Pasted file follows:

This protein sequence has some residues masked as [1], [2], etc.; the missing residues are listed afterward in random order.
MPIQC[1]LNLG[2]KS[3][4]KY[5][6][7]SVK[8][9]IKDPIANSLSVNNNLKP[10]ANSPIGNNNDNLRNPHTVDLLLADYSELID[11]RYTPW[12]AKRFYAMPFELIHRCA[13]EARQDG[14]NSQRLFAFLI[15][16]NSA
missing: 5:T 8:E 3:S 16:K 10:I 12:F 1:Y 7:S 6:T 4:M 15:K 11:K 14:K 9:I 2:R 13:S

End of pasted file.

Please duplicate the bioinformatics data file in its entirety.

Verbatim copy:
This protein sequence has some residues masked as [1], [2], etc.; the missing residues are listed afterward in random order.
MPIQC[1]LNLG[2]KS[3][4]KY[5][6][7]SVK[8][9]IKDPIANSLSVNNNLKP[10]ANSPIGNNNDNLRNPHTVDLLLADYSELID[11]RYTPW[12]AKRFYAMPFELIHRCA[13]EARQDG[14]NSQRLFAFLI[15][16]NSA
missing: 5:T 8:E 3:S 16:K 10:I 12:F 1:Y 7:S 6:T 4:M 15:K 11:K 14:K 9:I 2:R 13:S